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What's in this guide

1. Finding and using medical information

2. Finding scholarly articles

3. Citing in Vancouver style

How much time should I take?

Manage your time using Assignment Tracker.


Google is not useful for this assignment. If you search for the disease, you won't necessarily find quality medical research.

What is plagiarism?

(From Ashley Kate Branch's Pinterest

Plagiarism is "presenting borrowed ideas or wording as if they were your own" (University of Calgary Student Success Centre, 2012). Whether the act of plagiarism is intentional or accidental, the consequences are very serious.

Ways to avoid plagiarism:

  • Cite your sources both within the text of your paper as well as in a reference list at the end.
  • Hand in original assignments for each class. 
  • When taking notes from a source, re-write the ideas in your own words (avoid cut-and-paste) -- unless you plan on using it as a quote.
  • When citing someone else's exact words, use quotation marks AND cite the source. Quote sparingly.
  • Paraphrase properly: make sure you understand the gist, look away, and rewrite in your own words. Think about how this idea fits into the larger scheme of your paper. You still need to cite even though you're not using the author's exact words.

Your term paper assignment

Your term paper should examine the origin and distribution of one disease or condition in one particular ethnic, social, or regional population.

You need to address the five questions in your assignment outline.

To do this, you'll need to gather information from a variety of sources, both medical and anthropological, and bring together the information in a clear and consise way.

1. Read your assignment

Your professor has outlined the expectations for your term paper. Make sure to note down specific requirements and the due date.

Enter this information into Assignment Tracker.

2. Gather background information

Check out the Background Sources part of this guide.

Places to look for medical information:

Books for medical anthropology information:

3. Finding articles using the library search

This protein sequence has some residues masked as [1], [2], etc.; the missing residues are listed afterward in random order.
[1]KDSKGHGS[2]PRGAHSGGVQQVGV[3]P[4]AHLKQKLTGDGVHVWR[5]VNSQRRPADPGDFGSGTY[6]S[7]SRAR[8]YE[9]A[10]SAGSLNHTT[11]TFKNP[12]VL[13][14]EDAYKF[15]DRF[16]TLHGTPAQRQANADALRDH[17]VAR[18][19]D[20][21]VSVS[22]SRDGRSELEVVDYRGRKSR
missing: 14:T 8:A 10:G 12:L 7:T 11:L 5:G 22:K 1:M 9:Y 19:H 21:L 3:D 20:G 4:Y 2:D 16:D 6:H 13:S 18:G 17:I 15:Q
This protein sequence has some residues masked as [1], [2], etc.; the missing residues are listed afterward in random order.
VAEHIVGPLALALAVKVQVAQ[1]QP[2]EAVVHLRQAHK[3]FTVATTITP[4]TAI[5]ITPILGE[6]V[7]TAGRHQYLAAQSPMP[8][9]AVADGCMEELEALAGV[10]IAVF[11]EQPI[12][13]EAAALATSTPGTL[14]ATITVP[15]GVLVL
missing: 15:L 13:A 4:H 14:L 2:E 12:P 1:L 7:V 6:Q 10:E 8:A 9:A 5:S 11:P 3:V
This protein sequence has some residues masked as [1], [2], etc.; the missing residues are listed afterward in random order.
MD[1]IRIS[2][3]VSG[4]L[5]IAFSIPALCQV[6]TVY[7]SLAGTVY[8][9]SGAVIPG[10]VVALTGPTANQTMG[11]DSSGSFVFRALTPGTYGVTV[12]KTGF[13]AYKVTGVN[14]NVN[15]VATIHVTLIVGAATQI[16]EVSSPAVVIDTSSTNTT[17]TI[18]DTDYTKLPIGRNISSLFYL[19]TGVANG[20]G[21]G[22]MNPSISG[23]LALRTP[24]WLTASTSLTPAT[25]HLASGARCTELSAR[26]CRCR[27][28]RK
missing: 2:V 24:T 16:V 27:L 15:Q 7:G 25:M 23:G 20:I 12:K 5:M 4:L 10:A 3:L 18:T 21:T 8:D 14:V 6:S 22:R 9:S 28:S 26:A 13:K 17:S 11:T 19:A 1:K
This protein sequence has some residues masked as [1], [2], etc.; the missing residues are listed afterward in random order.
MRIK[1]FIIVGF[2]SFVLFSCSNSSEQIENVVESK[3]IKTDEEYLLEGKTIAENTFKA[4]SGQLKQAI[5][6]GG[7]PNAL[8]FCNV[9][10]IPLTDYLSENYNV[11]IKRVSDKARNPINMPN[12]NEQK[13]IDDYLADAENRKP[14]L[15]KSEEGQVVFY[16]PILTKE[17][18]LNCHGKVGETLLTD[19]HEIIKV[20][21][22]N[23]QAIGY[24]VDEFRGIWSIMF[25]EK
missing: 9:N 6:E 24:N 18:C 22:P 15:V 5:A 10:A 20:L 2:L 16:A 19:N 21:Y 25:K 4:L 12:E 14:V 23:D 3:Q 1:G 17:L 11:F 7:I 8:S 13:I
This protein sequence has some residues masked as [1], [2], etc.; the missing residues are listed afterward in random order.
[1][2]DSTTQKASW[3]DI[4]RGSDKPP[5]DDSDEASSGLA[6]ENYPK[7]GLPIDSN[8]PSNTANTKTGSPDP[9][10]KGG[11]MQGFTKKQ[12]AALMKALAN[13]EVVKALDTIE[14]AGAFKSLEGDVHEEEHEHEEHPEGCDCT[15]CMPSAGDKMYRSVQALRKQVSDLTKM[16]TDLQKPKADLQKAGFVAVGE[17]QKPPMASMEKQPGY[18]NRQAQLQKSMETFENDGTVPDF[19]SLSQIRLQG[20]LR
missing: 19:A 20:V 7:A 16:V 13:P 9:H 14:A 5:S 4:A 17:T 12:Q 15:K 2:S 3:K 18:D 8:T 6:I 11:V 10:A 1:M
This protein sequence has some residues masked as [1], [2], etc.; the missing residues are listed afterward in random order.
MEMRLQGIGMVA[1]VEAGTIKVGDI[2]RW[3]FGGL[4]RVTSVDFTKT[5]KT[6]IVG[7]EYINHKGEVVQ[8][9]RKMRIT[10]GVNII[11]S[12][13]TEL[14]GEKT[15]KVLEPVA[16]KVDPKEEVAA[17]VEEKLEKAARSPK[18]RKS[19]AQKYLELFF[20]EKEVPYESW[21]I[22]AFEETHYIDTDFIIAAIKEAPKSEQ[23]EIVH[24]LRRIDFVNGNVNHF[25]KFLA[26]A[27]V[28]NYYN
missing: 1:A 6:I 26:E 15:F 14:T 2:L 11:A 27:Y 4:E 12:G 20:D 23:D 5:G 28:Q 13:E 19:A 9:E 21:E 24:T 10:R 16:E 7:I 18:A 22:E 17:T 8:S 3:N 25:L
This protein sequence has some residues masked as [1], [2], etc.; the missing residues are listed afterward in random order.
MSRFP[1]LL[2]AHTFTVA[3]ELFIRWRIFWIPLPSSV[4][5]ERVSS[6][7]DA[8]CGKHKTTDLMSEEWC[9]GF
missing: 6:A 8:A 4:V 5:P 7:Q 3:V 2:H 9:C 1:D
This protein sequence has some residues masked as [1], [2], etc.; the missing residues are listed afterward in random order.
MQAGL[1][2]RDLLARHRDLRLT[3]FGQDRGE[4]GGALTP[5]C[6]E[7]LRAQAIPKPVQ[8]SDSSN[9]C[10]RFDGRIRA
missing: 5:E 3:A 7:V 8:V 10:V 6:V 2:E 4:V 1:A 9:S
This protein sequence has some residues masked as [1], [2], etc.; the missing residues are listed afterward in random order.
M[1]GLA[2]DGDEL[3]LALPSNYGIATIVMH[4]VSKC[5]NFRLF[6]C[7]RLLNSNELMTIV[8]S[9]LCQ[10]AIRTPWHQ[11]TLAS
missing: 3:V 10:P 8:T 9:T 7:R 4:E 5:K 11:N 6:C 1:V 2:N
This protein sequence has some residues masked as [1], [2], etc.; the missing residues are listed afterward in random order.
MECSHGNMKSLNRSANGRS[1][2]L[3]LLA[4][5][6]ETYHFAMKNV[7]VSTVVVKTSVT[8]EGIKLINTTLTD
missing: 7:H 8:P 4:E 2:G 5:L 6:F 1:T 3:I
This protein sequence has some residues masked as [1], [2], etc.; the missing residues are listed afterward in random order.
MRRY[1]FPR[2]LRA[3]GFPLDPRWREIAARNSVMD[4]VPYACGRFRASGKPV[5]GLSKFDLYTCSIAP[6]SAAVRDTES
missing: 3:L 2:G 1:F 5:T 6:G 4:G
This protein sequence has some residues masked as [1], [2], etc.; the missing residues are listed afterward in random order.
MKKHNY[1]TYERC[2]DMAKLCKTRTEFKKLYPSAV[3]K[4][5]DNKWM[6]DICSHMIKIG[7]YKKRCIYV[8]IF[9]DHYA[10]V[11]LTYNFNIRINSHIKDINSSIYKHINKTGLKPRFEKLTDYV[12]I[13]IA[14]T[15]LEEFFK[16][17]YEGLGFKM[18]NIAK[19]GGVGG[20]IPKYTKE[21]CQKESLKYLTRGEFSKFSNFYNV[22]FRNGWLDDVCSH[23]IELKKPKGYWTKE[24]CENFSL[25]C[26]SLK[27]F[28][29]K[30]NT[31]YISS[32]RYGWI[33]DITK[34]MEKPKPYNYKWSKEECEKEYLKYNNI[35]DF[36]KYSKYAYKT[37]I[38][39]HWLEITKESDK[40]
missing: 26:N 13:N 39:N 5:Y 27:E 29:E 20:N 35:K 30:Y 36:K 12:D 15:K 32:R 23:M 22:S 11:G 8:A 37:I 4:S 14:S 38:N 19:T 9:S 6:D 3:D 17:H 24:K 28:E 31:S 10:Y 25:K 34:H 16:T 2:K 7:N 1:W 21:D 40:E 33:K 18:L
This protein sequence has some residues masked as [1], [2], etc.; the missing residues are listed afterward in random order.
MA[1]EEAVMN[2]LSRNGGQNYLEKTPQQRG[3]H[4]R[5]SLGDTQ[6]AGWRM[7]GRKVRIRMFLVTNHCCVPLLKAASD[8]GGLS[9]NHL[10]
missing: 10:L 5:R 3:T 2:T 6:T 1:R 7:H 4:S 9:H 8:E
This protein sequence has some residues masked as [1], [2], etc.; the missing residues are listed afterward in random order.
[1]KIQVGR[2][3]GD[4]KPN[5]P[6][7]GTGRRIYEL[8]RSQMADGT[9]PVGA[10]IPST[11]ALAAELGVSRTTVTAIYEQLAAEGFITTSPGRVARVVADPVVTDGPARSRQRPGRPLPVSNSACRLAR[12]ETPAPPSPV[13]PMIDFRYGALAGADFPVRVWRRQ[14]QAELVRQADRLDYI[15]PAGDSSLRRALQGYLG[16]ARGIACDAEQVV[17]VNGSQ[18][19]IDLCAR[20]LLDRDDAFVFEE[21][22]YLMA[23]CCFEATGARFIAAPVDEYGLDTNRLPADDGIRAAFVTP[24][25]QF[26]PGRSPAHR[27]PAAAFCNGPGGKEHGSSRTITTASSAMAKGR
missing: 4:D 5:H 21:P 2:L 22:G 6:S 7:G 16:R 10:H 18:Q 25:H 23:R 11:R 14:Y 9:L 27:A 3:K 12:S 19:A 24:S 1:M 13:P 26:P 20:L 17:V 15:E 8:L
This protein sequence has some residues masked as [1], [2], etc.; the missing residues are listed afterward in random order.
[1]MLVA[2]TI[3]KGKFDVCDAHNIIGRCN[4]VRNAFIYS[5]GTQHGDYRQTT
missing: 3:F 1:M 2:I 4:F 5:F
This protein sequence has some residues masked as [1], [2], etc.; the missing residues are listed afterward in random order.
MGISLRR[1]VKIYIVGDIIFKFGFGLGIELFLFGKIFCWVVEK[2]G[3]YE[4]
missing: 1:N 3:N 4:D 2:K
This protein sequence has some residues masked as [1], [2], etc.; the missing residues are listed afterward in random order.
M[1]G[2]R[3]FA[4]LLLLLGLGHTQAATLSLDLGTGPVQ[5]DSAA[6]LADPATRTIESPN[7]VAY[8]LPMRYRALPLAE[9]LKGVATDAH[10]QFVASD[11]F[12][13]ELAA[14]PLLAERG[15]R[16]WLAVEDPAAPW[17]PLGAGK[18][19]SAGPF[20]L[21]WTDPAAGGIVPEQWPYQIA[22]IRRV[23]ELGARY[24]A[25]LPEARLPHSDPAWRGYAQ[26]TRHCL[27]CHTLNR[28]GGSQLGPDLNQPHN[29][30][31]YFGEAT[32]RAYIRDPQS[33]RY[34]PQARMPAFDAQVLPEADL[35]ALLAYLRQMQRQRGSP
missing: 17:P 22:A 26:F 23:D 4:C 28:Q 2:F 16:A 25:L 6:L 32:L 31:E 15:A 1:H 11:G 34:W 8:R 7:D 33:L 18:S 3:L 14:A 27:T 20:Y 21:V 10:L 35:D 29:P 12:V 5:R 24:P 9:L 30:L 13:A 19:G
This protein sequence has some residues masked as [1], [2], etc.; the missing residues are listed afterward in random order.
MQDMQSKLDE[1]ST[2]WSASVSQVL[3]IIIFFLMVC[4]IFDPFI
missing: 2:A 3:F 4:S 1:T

Searching the name of a disease or condition will return too many results! Make your search more specific.

Try searching for the disease/condition + part of the five questions, e.g. malaria diagnosis"


Try searching for the disease/condition + population/region, e.g. "malaria thailand"

Use the subject terms to help you figure out which words to use.

4. Finding articles using databases

Recommended databases:

*Keep in mind that the goals/objectives of their research may not be the same as yours. You'll need to apply their findings to your context (medical anthropology).

Use subject terms to be more precise with your search.

Different databases require different search strategies.

5. Write, edit, cite

Take a look at some resources under Writing & Citing > Research Paper

The Student Success Centre has great online resources for structuring and organizing, grammar, and editing.

Need help with Vancouver style? Check out:

Find NLM abbreviations for journals by using the NLM catalog search (

Type in the full title of the journal you want to look up. On the search results page, look for the NLM Title Abbreviation line:

Term paper = conversation

Finding keywords

  • Name(s) of the disease/condition
  • Population you're examining
  • Key parts of the five questions
  • Variations/synonyms of the above

Connecting keywords

AND - connect different ideas
e.g. Tribalism AND Africa

OR - connect synonyms or like terms
e.g. Chagas disease OR American trypanosomiasis

NOT - use sparingly!
e.g. America NOT north

In Anthropology Plus and SocINDEX, use wildcard * to get variations.
e.g. Tribal* will return tribal, tribalism and tribalist

Is it relevant?

Read the abstract.

Look at the subject terms (these indicate the main focus of the article).

Citation chaining

Once you find one good article, look in the bibliography or works cited list at the end to find more.

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